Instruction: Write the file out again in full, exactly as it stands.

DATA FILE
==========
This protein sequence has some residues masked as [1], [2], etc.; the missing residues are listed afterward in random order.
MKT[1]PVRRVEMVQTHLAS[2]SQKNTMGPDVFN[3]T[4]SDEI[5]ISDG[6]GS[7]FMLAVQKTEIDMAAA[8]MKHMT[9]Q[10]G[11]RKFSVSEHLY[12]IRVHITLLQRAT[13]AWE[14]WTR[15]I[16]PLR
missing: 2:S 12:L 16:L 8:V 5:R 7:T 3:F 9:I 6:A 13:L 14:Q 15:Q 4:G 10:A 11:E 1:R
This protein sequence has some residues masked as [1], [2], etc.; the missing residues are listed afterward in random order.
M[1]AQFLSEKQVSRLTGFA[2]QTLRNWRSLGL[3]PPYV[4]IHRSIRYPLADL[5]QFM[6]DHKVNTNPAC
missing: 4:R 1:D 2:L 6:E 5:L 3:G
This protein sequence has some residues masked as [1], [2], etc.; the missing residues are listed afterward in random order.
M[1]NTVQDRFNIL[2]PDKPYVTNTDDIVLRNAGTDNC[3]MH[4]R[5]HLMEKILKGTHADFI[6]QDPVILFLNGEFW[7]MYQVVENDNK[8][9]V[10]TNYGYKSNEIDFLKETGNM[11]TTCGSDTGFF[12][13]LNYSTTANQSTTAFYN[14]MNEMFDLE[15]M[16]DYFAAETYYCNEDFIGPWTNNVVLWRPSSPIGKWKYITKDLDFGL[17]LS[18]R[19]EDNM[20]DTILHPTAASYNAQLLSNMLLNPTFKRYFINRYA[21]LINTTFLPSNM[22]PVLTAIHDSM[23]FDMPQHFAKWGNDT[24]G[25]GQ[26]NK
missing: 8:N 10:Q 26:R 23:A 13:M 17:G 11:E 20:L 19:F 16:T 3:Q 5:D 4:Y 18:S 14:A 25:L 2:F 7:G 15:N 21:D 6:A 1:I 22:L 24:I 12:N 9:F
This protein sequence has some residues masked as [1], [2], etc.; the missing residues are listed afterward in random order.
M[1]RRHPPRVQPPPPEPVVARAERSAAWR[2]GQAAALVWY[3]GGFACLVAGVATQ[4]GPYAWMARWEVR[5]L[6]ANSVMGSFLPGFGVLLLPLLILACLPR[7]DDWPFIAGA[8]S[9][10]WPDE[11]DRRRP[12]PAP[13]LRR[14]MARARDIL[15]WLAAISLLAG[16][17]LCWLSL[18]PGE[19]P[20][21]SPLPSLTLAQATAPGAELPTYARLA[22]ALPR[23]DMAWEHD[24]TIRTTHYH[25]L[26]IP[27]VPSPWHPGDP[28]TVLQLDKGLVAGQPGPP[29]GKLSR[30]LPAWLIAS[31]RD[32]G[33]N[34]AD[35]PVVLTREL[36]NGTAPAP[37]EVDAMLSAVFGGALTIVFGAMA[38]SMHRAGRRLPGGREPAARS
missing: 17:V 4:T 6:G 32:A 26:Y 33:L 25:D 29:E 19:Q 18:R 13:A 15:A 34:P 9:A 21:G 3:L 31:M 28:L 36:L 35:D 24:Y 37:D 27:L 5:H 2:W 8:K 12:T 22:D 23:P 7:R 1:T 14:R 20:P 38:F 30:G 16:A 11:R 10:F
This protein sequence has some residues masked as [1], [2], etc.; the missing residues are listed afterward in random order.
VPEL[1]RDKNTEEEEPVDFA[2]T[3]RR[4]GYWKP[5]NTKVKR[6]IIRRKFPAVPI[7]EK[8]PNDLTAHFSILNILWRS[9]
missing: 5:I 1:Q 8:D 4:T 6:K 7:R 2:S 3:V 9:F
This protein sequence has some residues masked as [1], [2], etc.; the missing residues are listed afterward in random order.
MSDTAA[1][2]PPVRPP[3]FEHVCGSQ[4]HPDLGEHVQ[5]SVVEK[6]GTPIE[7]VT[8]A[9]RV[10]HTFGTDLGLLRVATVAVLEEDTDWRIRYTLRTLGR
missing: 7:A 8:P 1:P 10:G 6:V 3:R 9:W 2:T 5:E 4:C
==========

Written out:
This protein sequence has some residues masked as [1], [2], etc.; the missing residues are listed afterward in random order.
MKT[1]PVRRVEMVQTHLAS[2]SQKNTMGPDVFN[3]T[4]SDEI[5]ISDG[6]GS[7]FMLAVQKTEIDMAAA[8]MKHMT[9]Q[10]G[11]RKFSVSEHLY[12]IRVHITLLQRAT[13]AWE[14]WTR[15]I[16]PLR
missing: 2:S 12:L 16:L 8:V 5:R 7:T 3:F 9:I 6:A 13:L 14:Q 15:Q 4:G 10:A 11:E 1:R
This protein sequence has some residues masked as [1], [2], etc.; the missing residues are listed afterward in random order.
M[1]AQFLSEKQVSRLTGFA[2]QTLRNWRSLGL[3]PPYV[4]IHRSIRYPLADL[5]QFM[6]DHKVNTNPAC
missing: 4:R 1:D 2:L 6:E 5:L 3:G
This protein sequence has some residues masked as [1], [2], etc.; the missing residues are listed afterward in random order.
M[1]NTVQDRFNIL[2]PDKPYVTNTDDIVLRNAGTDNC[3]MH[4]R[5]HLMEKILKGTHADFI[6]QDPVILFLNGEFW[7]MYQVVENDNK[8][9]V[10]TNYGYKSNEIDFLKETGNM[11]TTCGSDTGFF[12][13]LNYSTTANQSTTAFYN[14]MNEMFDLE[15]M[16]DYFAAETYYCNEDFIGPWTNNVVLWRPSSPIGKWKYITKDLDFGL[17]LS[18]R[19]EDNM[20]DTILHPTAASYNAQLLSNMLLNPTFKRYFINRYA[21]LINTTFLPSNM[22]PVLTAIHDSM[23]FDMPQHFAKWGNDT[24]G[25]GQ[26]NK
missing: 8:N 10:Q 26:R 23:A 13:M 17:G 11:E 20:L 19:F 16:T 3:Q 5:D 4:Y 18:S 14:A 25:L 2:F 7:G 15:N 21:D 6:A 1:I 22:L 24:I 12:N 9:F
This protein sequence has some residues masked as [1], [2], etc.; the missing residues are listed afterward in random order.
M[1]RRHPPRVQPPPPEPVVARAERSAAWR[2]GQAAALVWY[3]GGFACLVAGVATQ[4]GPYAWMARWEVR[5]L[6]ANSVMGSFLPGFGVLLLPLLILACLPR[7]DDWPFIAGA[8]S[9][10]WPDE[11]DRRRP[12]PAP[13]LRR[14]MARARDIL[15]WLAAISLLAG[16][17]LCWLSL[18]PGE[19]P[20][21]SPLPSLTLAQATAPGAELPTYARLA[22]ALPR[23]DMAWEHD[24]TIRTTHYH[25]L[26]IP[27]VPSPWHPGDP[28]TVLQLDKGLVAGQPGPP[29]GKLSR[30]LPAWLIAS[31]RD[32]G[33]N[34]AD[35]PVVLTREL[36]NGTAPAP[37]EVDAMLSAVFGGALTIVFGAMA[38]SMHRAGRRLPGGREPAARS
missing: 17:V 4:T 6:G 32:A 26:Y 33:L 25:D 29:E 19:Q 18:R 13:A 15:A 34:P 9:A 21:G 3:L 31:M 28:L 36:L 35:D 24:Y 37:D 27:L 5:H 2:W 8:K 12:T 22:D 23:P 7:R 1:T 14:R 20:P 38:F 30:G 16:A 11:R 10:F
This protein sequence has some residues masked as [1], [2], etc.; the missing residues are listed afterward in random order.
VPEL[1]RDKNTEEEEPVDFA[2]T[3]RR[4]GYWKP[5]NTKVKR[6]IIRRKFPAVPI[7]EK[8]PNDLTAHFSILNILWRS[9]
missing: 5:I 1:Q 8:D 4:T 6:K 7:R 2:S 3:V 9:F
This protein sequence has some residues masked as [1], [2], etc.; the missing residues are listed afterward in random order.
MSDTAA[1][2]PPVRPP[3]FEHVCGSQ[4]HPDLGEHVQ[5]SVVEK[6]GTPIE[7]VT[8]A[9]RV[10]HTFGTDLGLLRVATVAVLEEDTDWRIRYTLRTLGR
missing: 7:A 8:P 1:P 10:G 6:V 3:R 9:W 2:T 5:E 4:C